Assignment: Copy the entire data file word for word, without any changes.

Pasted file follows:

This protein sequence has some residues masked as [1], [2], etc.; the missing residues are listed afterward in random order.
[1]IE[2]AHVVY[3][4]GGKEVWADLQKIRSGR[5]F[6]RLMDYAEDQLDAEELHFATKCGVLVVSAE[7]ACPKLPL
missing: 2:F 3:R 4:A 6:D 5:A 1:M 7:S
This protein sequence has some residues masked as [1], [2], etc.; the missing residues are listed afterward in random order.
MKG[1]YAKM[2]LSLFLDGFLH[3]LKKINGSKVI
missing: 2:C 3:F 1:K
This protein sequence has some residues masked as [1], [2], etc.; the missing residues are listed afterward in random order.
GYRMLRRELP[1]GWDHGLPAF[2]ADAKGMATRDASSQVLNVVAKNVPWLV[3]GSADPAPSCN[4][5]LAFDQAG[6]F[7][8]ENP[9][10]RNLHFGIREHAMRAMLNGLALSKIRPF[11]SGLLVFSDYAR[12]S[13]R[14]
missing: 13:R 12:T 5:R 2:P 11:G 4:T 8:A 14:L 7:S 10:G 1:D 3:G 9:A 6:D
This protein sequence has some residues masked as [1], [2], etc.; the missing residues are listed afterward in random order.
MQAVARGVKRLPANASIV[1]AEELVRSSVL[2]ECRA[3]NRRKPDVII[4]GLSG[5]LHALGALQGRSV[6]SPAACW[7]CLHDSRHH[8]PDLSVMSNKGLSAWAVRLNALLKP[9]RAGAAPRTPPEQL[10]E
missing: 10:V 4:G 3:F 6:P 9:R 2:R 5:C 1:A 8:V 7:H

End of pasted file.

This protein sequence has some residues masked as [1], [2], etc.; the missing residues are listed afterward in random order.
[1]IE[2]AHVVY[3][4]GGKEVWADLQKIRSGR[5]F[6]RLMDYAEDQLDAEELHFATKCGVLVVSAE[7]ACPKLPL
missing: 2:F 3:R 4:A 6:D 5:A 1:M 7:S
This protein sequence has some residues masked as [1], [2], etc.; the missing residues are listed afterward in random order.
MKG[1]YAKM[2]LSLFLDGFLH[3]LKKINGSKVI
missing: 2:C 3:F 1:K
This protein sequence has some residues masked as [1], [2], etc.; the missing residues are listed afterward in random order.
GYRMLRRELP[1]GWDHGLPAF[2]ADAKGMATRDASSQVLNVVAKNVPWLV[3]GSADPAPSCN[4][5]LAFDQAG[6]F[7][8]ENP[9][10]RNLHFGIREHAMRAMLNGLALSKIRPF[11]SGLLVFSDYAR[12]S[13]R[14]
missing: 13:R 12:T 5:R 2:P 11:G 4:T 8:A 14:L 7:S 10:G 1:D 3:G 9:A 6:D
This protein sequence has some residues masked as [1], [2], etc.; the missing residues are listed afterward in random order.
MQAVARGVKRLPANASIV[1]AEELVRSSVL[2]ECRA[3]NRRKPDVII[4]GLSG[5]LHALGALQGRSV[6]SPAACW[7]CLHDSRHH[8]PDLSVMSNKGLSAWAVRLNALLKP[9]RAGAAPRTPPEQL[10]E
missing: 10:V 4:G 3:F 6:P 9:R 2:R 5:C 1:A 8:V 7:H